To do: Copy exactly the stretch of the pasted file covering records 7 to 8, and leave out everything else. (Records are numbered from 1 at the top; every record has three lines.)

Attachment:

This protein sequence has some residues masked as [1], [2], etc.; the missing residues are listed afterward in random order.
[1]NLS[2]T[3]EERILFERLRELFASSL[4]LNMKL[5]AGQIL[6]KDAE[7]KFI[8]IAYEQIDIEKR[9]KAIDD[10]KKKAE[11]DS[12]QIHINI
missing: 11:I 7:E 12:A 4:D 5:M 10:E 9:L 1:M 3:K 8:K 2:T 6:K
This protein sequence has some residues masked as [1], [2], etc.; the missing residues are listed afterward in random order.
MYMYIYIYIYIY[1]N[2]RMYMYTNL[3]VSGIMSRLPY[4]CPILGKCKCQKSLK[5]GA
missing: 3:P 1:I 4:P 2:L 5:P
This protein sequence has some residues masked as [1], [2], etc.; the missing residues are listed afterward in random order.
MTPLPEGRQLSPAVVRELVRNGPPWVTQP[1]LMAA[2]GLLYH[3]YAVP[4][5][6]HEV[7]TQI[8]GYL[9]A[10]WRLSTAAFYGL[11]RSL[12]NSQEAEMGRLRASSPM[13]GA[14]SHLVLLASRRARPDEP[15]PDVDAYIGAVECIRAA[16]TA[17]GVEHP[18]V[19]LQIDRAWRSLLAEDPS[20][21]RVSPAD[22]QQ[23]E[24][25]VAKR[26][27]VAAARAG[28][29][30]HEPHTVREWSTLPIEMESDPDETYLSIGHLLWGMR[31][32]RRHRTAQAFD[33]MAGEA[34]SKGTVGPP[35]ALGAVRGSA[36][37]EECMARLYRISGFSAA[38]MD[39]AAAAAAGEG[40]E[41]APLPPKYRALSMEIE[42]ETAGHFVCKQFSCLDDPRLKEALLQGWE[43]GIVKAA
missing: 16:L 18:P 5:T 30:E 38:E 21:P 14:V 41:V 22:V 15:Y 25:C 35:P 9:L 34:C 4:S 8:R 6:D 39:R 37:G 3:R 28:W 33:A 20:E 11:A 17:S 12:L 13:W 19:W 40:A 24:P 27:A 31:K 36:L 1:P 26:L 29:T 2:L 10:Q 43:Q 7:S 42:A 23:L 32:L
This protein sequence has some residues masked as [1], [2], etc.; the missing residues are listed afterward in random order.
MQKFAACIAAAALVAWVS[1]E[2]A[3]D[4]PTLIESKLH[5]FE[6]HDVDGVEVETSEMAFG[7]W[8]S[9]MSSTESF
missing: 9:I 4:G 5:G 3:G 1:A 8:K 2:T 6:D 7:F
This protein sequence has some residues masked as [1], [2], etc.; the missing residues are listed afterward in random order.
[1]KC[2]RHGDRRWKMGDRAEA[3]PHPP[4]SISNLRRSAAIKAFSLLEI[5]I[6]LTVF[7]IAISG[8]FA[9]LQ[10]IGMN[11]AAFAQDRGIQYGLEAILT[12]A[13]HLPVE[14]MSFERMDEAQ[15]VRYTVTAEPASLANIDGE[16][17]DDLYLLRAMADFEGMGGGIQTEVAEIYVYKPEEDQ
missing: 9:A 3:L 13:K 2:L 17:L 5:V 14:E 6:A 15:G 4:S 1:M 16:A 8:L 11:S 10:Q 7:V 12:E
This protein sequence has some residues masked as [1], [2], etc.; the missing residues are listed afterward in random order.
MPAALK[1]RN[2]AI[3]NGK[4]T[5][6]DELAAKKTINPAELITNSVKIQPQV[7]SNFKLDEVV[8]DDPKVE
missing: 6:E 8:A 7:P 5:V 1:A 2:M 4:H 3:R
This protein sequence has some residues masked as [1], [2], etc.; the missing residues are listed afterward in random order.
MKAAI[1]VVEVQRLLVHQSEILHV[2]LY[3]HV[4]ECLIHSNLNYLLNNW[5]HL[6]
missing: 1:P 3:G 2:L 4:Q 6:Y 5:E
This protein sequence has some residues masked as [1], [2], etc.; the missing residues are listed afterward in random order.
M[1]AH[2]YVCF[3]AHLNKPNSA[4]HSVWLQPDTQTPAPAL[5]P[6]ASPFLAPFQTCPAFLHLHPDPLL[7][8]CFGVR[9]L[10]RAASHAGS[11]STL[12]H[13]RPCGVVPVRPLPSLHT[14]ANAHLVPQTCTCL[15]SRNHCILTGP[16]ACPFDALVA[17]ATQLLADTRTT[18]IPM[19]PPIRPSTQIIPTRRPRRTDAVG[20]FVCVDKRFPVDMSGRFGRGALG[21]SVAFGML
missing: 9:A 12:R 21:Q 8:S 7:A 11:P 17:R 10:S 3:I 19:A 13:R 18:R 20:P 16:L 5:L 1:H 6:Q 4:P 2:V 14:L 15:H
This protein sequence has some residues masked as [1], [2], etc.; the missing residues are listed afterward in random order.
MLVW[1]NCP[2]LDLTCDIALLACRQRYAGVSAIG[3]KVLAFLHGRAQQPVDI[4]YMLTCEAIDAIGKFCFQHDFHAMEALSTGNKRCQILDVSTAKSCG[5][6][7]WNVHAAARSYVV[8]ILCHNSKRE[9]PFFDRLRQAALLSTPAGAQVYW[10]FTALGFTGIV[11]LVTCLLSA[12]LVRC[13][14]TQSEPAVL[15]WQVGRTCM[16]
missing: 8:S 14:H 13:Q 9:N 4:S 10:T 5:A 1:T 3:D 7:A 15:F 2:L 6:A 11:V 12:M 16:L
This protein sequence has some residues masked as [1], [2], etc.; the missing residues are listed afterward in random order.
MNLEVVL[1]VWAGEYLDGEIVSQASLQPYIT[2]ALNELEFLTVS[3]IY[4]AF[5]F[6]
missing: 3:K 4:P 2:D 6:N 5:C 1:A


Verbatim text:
This protein sequence has some residues masked as [1], [2], etc.; the missing residues are listed afterward in random order.
MKAAI[1]VVEVQRLLVHQSEILHV[2]LY[3]HV[4]ECLIHSNLNYLLNNW[5]HL[6]
missing: 1:P 3:G 2:L 4:Q 6:Y 5:E
This protein sequence has some residues masked as [1], [2], etc.; the missing residues are listed afterward in random order.
M[1]AH[2]YVCF[3]AHLNKPNSA[4]HSVWLQPDTQTPAPAL[5]P[6]ASPFLAPFQTCPAFLHLHPDPLL[7][8]CFGVR[9]L[10]RAASHAGS[11]STL[12]H[13]RPCGVVPVRPLPSLHT[14]ANAHLVPQTCTCL[15]SRNHCILTGP[16]ACPFDALVA[17]ATQLLADTRTT[18]IPM[19]PPIRPSTQIIPTRRPRRTDAVG[20]FVCVDKRFPVDMSGRFGRGALG[21]SVAFGML
missing: 9:A 12:R 21:Q 8:S 7:A 11:P 17:R 10:S 3:I 19:A 13:R 18:R 20:P 16:L 5:L 1:H 6:Q 4:P 2:V 14:L 15:H